Hydrocortisone therapy for trauma patients associated with reduced hospital-acquired pneumonia riskMarch 22, 2011 in Medicine & Health / Diseases, Conditions, Syndromes
Patients admitted to a hospital with major trauma and treated with the steroid hydrocortisone were less likely to be diagnosed with hospital-acquired pneumonia than patients who received placebo, according to a study in the March 23/30 issue of JAMA.
Severe trauma is one of the leading causes of death and illness in the world. "The overall rate of posttraumatic pneumonia reaches an incidence of 40 percent to 60 percent, mainly in patients with traumatic brain injury (TBI). Early posttraumatic pneumonia increases the duration of mechanical ventilation, hospitalization, and risk of death. Thus, prevention of posttrauma pneumonia is a major clinical and economical issue," according to background information in the article. "Both experimental and clinical data suggest that corticosteroid use may decrease the occurrence and severity of nosocomial [hospital-acquired] pneumonia in patients treated in intensive care units (ICUs)."
Antoine Roquilly, M.D., of the University of Nantes, France, and colleagues conducted the HYPOLYTE (Hydrocortisone Polytraumatise) study to examine whether treatment with stress-dose levels of hydrocortisone would reduce the prevalence of hospital-acquired pneumonia. The randomized trial, conducted from November 2006 to August 2009, included 150 patients with severe trauma from 7 ICUs in France. Patients were randomly assigned to a continuous intravenous infusion of either hydrocortisone (200 mg/d for 5 days, followed by 100 mg on day 6 and 50 mg on day 7) or placebo. The treatment was stopped if patients had an appropriate adrenal response.
Twenty-six of 73 patients (35.6 percent) treated with hydrocortisone and 39 of 76 patients (51.3 percent) treated with placebo developed hospital-acquired pneumonia at day 28 of hospitalization. Twenty of 56 patients with corticosteroid insufficiency (35.7 percent) who were treated with hydrocortisone and 31 of 57 patients (54.4 percent) receiving placebo developed hospital-acquired pneumonia at day 28.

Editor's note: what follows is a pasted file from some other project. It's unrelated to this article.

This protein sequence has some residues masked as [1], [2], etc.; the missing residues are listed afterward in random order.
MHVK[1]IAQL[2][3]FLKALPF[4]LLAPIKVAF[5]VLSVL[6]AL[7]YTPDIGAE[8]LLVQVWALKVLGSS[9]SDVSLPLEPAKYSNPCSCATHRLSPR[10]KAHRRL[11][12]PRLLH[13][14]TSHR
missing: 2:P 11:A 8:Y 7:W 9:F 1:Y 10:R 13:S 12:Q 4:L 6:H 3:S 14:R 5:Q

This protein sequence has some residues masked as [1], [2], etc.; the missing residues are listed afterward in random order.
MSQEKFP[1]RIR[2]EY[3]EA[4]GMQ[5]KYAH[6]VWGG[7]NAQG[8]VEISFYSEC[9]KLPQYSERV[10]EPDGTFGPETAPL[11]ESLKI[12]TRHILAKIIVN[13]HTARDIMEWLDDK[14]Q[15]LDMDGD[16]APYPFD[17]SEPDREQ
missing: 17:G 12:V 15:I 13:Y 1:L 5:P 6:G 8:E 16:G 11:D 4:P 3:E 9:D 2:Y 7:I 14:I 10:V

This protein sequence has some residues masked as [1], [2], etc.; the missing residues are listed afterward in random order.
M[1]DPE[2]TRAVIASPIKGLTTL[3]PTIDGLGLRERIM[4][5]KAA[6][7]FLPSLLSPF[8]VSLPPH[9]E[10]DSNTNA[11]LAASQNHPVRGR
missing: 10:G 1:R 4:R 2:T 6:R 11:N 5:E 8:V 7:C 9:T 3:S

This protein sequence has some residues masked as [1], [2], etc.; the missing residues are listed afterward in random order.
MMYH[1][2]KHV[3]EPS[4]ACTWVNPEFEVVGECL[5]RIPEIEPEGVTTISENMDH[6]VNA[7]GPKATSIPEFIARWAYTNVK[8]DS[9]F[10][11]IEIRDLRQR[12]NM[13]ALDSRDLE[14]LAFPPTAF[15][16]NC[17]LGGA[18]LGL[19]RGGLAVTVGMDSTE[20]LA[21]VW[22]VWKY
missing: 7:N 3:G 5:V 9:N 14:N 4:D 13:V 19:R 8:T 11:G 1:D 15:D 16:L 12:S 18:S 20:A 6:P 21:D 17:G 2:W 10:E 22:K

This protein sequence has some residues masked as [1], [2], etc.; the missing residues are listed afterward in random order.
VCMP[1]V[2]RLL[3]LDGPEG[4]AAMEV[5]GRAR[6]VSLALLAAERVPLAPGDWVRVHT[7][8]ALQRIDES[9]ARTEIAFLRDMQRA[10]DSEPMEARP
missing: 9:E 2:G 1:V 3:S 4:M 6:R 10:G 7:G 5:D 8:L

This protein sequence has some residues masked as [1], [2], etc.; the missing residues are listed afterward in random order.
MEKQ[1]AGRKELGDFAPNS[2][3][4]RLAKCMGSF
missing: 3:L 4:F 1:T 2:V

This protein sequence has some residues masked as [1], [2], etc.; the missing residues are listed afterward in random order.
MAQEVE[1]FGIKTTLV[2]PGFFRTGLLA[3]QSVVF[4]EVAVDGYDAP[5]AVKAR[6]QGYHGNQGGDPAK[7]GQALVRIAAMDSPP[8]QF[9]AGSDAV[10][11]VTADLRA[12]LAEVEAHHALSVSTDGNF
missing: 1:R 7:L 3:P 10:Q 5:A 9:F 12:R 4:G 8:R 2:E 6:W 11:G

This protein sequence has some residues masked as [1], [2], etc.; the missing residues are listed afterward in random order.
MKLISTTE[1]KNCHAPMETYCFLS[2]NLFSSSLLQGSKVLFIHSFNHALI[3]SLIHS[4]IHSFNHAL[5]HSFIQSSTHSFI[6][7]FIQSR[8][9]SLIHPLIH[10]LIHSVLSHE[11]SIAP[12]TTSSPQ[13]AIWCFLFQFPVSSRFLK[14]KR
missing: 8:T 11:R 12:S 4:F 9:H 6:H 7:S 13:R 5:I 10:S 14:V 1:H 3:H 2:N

The average duration of mechanical ventilation-free days was 16 days in the hydrocortisone group and 12 days in the placebo group. Three of 73 patients (4.1 percent) in the hydrocortisone group and 11 of 76 patients (14.5 percent) in the placebo group developed acute lung injury or acute respiratory distress syndrome (ARDS). The average length of ICU stay was 18 days in the hydrocortisone group and 24 days in the placebo group.
Seven of 76 patients (9.2 percent) in the placebo group and none of the 73 in the hydrocortisone group developed hyponatremia (low concentration of sodium in the blood). For the entire study population, 6 of 73 patients (8.2 percent) died in the hydrocortisone group and 4 of 76 (5.3 percent) died in the placebo group.
"In conclusion, a stress dose of hydrocortisone for 7 days is associated with a reduction in the rate of hospital-acquired pneumonia at day 28 together with a decreased requirement for mechanical ventilation and length of ICU stay in trauma patients. The effects and safety of corticosteroid therapy with stress-dose levels of hydrocortisone should be confirmed in trauma patients and investigated in other ICU populations, particularly in TBI patients," the authors write.
Provided by JAMA and Archives Journals
"Hydrocortisone therapy for trauma patients associated with reduced hospital-acquired pneumonia risk" March 22, 2011 http://phys.org/news/2011-03-hydrocortisone-therapy-trauma-patients-hospital-acquired.html